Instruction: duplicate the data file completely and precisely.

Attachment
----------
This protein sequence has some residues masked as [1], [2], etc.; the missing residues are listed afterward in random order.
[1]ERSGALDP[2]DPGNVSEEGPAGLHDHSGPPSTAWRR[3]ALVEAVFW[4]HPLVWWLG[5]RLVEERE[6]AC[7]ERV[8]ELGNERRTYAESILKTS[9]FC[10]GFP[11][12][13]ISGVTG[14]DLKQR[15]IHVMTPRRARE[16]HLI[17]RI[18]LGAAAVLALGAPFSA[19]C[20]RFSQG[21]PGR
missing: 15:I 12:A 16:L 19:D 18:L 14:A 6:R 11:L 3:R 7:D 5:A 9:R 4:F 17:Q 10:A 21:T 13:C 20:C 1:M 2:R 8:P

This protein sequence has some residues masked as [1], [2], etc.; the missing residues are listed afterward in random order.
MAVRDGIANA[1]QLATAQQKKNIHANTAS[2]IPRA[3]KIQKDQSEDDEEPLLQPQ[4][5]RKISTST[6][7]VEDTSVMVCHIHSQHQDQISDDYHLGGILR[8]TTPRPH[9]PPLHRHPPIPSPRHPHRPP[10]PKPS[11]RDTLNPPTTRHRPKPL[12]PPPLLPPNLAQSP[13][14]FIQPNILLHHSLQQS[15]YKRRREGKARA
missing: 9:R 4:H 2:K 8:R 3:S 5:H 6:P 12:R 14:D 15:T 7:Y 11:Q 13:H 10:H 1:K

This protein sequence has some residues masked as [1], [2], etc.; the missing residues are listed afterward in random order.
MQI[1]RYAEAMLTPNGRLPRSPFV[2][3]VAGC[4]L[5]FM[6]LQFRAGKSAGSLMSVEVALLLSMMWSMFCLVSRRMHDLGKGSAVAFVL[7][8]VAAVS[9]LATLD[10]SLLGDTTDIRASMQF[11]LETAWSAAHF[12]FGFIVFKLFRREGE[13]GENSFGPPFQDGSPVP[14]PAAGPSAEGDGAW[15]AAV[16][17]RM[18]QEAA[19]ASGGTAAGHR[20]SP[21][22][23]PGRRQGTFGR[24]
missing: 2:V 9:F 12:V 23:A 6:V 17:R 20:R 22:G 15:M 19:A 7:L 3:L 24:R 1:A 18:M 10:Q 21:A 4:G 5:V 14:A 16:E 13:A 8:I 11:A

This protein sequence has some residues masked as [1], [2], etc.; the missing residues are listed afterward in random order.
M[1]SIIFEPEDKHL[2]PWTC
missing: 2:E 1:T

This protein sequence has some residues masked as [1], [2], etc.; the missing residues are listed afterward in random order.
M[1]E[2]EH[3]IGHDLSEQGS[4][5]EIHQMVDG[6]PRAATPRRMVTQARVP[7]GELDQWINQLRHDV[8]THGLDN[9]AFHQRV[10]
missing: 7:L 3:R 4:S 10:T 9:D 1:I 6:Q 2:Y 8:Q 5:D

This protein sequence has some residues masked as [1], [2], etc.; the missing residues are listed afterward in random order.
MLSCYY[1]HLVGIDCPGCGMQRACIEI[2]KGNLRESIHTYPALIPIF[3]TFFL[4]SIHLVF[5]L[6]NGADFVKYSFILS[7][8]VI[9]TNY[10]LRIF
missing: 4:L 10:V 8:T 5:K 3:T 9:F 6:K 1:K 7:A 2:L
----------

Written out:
This protein sequence has some residues masked as [1], [2], etc.; the missing residues are listed afterward in random order.
[1]ERSGALDP[2]DPGNVSEEGPAGLHDHSGPPSTAWRR[3]ALVEAVFW[4]HPLVWWLG[5]RLVEERE[6]AC[7]ERV[8]ELGNERRTYAESILKTS[9]FC[10]GFP[11][12][13]ISGVTG[14]DLKQR[15]IHVMTPRRARE[16]HLI[17]RI[18]LGAAAVLALGAPFSA[19]C[20]RFSQG[21]PGR
missing: 15:I 12:A 16:L 19:D 18:L 14:A 6:R 11:L 3:R 7:D 5:A 9:R 4:F 17:Q 10:A 21:T 13:C 20:C 1:M 2:R 8:P

This protein sequence has some residues masked as [1], [2], etc.; the missing residues are listed afterward in random order.
MAVRDGIANA[1]QLATAQQKKNIHANTAS[2]IPRA[3]KIQKDQSEDDEEPLLQPQ[4][5]RKISTST[6][7]VEDTSVMVCHIHSQHQDQISDDYHLGGILR[8]TTPRPH[9]PPLHRHPPIPSPRHPHRPP[10]PKPS[11]RDTLNPPTTRHRPKPL[12]PPPLLPPNLAQSP[13][14]FIQPNILLHHSLQQS[15]YKRRREGKARA
missing: 9:R 4:H 2:K 8:R 3:S 5:H 6:P 12:R 14:D 15:T 7:Y 11:Q 13:H 10:H 1:K

This protein sequence has some residues masked as [1], [2], etc.; the missing residues are listed afterward in random order.
MQI[1]RYAEAMLTPNGRLPRSPFV[2][3]VAGC[4]L[5]FM[6]LQFRAGKSAGSLMSVEVALLLSMMWSMFCLVSRRMHDLGKGSAVAFVL[7][8]VAAVS[9]LATLD[10]SLLGDTTDIRASMQF[11]LETAWSAAHF[12]FGFIVFKLFRREGE[13]GENSFGPPFQDGSPVP[14]PAAGPSAEGDGAW[15]AAV[16][17]RM[18]QEAA[19]ASGGTAAGHR[20]SP[21][22][23]PGRRQGTFGR[24]
missing: 2:V 9:F 12:V 23:A 6:V 17:R 20:R 22:G 15:M 19:A 7:L 3:L 24:R 1:A 18:M 10:Q 21:A 4:G 5:V 14:A 16:E 13:A 8:I 11:A

This protein sequence has some residues masked as [1], [2], etc.; the missing residues are listed afterward in random order.
M[1]SIIFEPEDKHL[2]PWTC
missing: 2:E 1:T

This protein sequence has some residues masked as [1], [2], etc.; the missing residues are listed afterward in random order.
M[1]E[2]EH[3]IGHDLSEQGS[4][5]EIHQMVDG[6]PRAATPRRMVTQARVP[7]GELDQWINQLRHDV[8]THGLDN[9]AFHQRV[10]
missing: 7:L 3:R 4:S 10:T 9:D 1:I 6:Q 2:Y 8:Q 5:D

This protein sequence has some residues masked as [1], [2], etc.; the missing residues are listed afterward in random order.
MLSCYY[1]HLVGIDCPGCGMQRACIEI[2]KGNLRESIHTYPALIPIF[3]TFFL[4]SIHLVF[5]L[6]NGADFVKYSFILS[7][8]VI[9]TNY[10]LRIF
missing: 4:L 10:V 8:T 5:K 3:T 9:F 6:K 1:K 7:A 2:L